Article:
I find it quite strange that on two visits to the cinema within a couple of days, you can see the screening of a film that does nothing to draw you in and to some extent alienates you from it’s narrative. As I inferred in my blog on Gone Girl (2014) it was not as though it was a bad film, just one that I personally could not get engaged in or for that matter one that I did not really enjoy. Now as I say, two days latter I go to the same wee cinema in Dumfries and find a completely different set of cinematic circumstances. The Judge (2014) is every thing that David Fincher’s film was not!
Firstly you have got the story, which has characters you can empathise with and in all honesty, quite like. There’s the successful Chicago hotshot lawyer with a motor mouth, Hank Palmer (Robert Downey Jr) who helps the guilty beat the system “innocent people can’t afford me” he boasts. When his mother dies he returns to his hometown of Carlinville Indiana, somewhere he has not been for many years. This wee rural town is where his two brothers still live, the older brother Glen (Vincent D’Onofrio) and his mentally impaired younger brother Dale (Jeremy Strong). But the reason that Hank has not been back is his fraught relationship with his father, local Judge Henry Palmer (Robert Duvall). Hank fully intended to return to his unfinished court case in Chicago right after the funeral but when his fathers car is discovered to have been damaged and blood is found on the vehicle and the body of a man is discovered on the highway - the Judge is suspected of running him down. Hank Palmer wants to stay to defend his father should the case come to court, but there are a lot of bridges to be crossed before this stubborn pair can renew any form of relationship.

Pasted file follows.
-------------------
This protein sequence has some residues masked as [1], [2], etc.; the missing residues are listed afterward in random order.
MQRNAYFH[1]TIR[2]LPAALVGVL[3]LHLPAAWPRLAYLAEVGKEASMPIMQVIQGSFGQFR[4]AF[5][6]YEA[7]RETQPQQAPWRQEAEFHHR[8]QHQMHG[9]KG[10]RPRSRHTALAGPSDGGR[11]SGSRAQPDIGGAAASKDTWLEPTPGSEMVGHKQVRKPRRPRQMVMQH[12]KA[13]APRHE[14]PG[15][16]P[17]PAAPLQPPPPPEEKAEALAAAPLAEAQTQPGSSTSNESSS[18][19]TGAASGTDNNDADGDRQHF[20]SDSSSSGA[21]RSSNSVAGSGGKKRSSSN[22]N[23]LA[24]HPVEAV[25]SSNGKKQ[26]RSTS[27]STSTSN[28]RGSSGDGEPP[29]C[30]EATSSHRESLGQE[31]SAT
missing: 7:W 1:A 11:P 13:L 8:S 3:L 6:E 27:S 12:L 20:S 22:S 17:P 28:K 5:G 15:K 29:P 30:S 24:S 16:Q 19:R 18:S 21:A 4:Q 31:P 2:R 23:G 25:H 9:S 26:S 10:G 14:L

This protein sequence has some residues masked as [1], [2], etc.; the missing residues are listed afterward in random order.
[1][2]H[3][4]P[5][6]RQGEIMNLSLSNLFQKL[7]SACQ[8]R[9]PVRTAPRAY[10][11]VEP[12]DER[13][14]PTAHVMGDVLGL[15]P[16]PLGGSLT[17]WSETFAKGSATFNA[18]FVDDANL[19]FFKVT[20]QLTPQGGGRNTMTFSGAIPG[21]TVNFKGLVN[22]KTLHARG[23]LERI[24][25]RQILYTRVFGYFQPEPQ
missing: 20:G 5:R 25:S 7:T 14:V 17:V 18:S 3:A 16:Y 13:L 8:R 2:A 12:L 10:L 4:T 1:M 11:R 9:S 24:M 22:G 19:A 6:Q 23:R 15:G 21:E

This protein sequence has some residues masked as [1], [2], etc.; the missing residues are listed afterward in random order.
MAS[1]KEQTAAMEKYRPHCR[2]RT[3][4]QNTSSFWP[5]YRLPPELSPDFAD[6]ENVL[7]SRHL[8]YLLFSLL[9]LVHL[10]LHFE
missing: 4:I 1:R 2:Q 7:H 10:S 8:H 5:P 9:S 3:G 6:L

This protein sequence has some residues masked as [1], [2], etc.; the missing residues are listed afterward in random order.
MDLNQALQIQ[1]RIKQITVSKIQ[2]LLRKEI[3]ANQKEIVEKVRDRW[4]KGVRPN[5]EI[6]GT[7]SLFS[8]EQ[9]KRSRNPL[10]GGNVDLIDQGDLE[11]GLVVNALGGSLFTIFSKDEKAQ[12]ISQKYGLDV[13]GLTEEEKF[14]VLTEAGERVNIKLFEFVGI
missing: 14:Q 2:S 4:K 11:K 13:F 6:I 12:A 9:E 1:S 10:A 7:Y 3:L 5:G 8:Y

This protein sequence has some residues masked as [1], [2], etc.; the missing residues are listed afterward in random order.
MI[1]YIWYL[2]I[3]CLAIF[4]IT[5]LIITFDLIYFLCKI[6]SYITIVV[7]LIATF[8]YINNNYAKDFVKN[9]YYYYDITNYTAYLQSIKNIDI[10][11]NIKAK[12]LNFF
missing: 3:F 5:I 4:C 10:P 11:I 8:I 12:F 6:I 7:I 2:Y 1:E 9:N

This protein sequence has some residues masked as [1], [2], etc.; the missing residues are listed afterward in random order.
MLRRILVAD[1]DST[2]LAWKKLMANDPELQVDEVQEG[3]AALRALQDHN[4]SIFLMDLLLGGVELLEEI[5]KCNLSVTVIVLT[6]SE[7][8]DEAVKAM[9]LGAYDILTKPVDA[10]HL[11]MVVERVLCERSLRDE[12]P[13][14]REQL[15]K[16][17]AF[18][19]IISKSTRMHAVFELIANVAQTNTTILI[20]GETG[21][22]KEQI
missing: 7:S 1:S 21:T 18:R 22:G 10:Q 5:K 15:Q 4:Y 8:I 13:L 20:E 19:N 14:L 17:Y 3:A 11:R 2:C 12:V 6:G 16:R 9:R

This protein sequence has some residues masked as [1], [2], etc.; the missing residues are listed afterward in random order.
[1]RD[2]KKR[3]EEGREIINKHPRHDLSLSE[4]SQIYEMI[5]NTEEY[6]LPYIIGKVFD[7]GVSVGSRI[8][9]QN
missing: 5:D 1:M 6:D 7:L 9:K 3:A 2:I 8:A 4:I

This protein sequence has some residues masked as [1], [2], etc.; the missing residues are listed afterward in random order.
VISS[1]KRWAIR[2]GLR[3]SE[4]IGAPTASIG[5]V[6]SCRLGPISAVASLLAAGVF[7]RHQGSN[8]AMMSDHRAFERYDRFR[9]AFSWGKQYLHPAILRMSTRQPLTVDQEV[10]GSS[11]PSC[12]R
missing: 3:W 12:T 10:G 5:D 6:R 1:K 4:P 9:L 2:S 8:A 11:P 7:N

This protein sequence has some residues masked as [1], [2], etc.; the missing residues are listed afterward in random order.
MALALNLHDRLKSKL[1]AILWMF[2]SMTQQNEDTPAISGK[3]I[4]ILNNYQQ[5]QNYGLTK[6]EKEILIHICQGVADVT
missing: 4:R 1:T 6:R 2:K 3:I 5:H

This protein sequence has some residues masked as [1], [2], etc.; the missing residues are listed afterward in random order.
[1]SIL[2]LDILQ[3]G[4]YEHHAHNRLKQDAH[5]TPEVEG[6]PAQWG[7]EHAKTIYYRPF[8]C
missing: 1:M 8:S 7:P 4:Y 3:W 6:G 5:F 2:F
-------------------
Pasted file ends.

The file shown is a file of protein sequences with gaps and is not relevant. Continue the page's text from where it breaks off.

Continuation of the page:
Secondly we have a cast whose acting is first rate. Although admittedly the most riveting scenes are these between Downey Jr and Duvall the rest of the cast are superb. D’Onofrio and Strong are convincing as the brothers with a great performance from the lovely Vera Farmiga as Hanks hometown love interest, we are also treated to a fabulous performance from Billy Bob Thornton as Hanks opposite number in the films thrilling court room sequence’s.
Although David Dobkin is better known for comedies he certainly makes a grand job of helming this drama. The soundtrack was composed by Thomas Newman who has collaborated with Sam Mendes on six occasions including Skyfall (2012) and the new James Bond, Spectre due to be released next year. Its very crisp cinematography is in the very capable hands of the Janusz Kaminski who has previously won Academy Awards for his work on Schindlers List (1993) and Saving Private Ryan (1998), and has more recently been DOP on War Horse (2011) and Lincoln (2012).
Part family drama, part courtroom drama, I found the movie quite emotional and in certain scenes quite heart rendering. It’s both interesting and entertaining with a sly sense of humour. And unlike my previous film this week, it’s nearly two and a half hour running time absolutely flew by.